A little while ago I wrote a post about hard science fiction and its characteristics, and I wanted to do the same with soft science fiction. Because the two couldn’t be more different, fundamentally. To recap, hard science fiction is science fiction where the science and tech could theoretically happen in the real world. So what is soft science fiction? How does it work?
Soft science fiction isn’t just science fiction that doesn’t follow scientific rules. It focuses on the “soft” sciences, such as sociology, psychology, anthropology, and more. However, humanity takes precedence over the science a lot of the time. The emotional, characters interacting in a setting with science fiction elements, resides with the technical, sometimes overtaking it. Authors don’t look for as much accuracy with the science. If you’re interested in writing in the genre or just want to know more about it, take a look at the post below.
Unlike hard science fiction, soft science fiction takes a look at “soft” sciences, sciences that deal with analysis, emotion, and thought, focusing on humanity, interaction, feeling, and more. Basically, these sciences, such as philosophy and anthropology, examine what can’t be measured in inches or tested in a tube.
Soft science fiction tackles major concepts in the soft science areas while also focusing on political, social, or emotional issues that we experience as human beings. For example, Fahrenheit 451 takes place in a future with futuristic elements, but the main focus of the book includes themes on society, thought, and censorship.
Additionally, another basic definition involves using science fiction elements in a story that makes sense in the world you create. Think of cool fictional concepts that require technology but haven’t been achieved in real life yet, such as telepathy or teleportation. Think of your basic Star Trek episode. These elements are fictional, not currently based on any accurate, proven science, so you can’t exactly experiment to see if the science checks out. But when built into the world well, the technology makes sense to your readers and it makes sense in the story.
The (Lack of?) Science Behind It
Like I said, you can’t exactly measure soft science in inches. So what do you study and research? Luckily, there are a few fields you can take a look at if you’re interested in the soft sciences. (Once again, Wikipedia can be your friend here if you want to get the basics down). Here are a few examples:
Philosophy – the study of our existence, our reality, and the nature of knowing things. Here is another source to get you started.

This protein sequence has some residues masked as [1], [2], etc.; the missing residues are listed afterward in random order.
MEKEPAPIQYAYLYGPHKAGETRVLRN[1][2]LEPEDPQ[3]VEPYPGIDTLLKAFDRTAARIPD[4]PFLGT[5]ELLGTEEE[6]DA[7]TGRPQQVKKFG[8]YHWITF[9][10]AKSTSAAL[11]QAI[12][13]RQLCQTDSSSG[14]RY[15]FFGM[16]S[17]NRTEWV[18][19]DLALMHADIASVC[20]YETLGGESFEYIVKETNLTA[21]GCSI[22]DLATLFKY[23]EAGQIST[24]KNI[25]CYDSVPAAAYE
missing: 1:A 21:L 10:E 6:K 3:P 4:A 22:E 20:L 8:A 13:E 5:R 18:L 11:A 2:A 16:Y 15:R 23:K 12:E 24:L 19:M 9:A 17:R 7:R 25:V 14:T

Sociology – the study of how a society works and how people structure it. Check out this source here.
What do they all have in common? Well for starters these fields all have thought, method, and analysis behind them, but they’re not as easy to figure out through experiment. Unlike hard science, you kind of have to take a look at your own thoughts (scary) and try to understand what you want to get from these studies. But we’re writers! We’re used to thinking for ourselves and coming up with new ideas and arguments. Maybe when you start writing, you’ll come across something, something that no one’s talking about that you want to talk about. Just remember the quote from E. B. White: “Don’t write about Man; write about a man.” Keep your ideas in the background without preaching. Let your readers study for themselves.
How to Write It
But! I hear you say, That’s all about writing with soft science. What about soft science fiction?! That’s where the other definition I mentioned comes in. Soft science fiction has a sci-fi setting, people, and world, without the technically accurate science. Speculative elements are prevalent, making up the society, or set in the future, or set in space. You can still get creative with your story. So if you’re a bit intimidated by all the science and physics going into hard sci-fi, don’t worry. Soft sci-fi can be much more freeing when you get creative with your own science and tech, and it’s another great genre to write in. Just remember below when you start writing.
1) Think about what you want to get across to your readers. Soft science fiction doesn’t come without its challenges too. But good stories are always deeper on the surface, and they tend to tell great truths. I’m not a mathematician, so hard sci-fi isn’t my forte, and I’m no philosopher, but I’ve still got something I want to talk about. Keep that in mind while building your sci-fi elements. What societal problems are there in the future or out in space? How do those problems inform our own?
2) Remember basic worldbuilding. Obviously, build societies and worlds that have their own rules that you abide by. Make it believable like you would any other story. Take a look at a bunch of different elements in science fiction and start creating a world that readers not only get invested in, but believe in as well. You want to cultivate that suspension of disbelief in your readers’ minds.
3) Keep it simple. Just like working with hard science fields or any other genre, don’t add too much. Let the story speak for itself, and don’t overwhelm your readers with too many of those elements (or too many of your ideas). I’m incredibly guilty of this (and who knows? I may even write a post about it!)
Below are some soft science fiction books to get you started.
The Left Hand of Darkness – Ursula K. Le Guin
Dying Inside – Robert Silverberg
Hyperion – Dan Simmons
Exhalation – Ted Chiang
The Martian Chronicles – Ray Bradbury
You can find more books here too!
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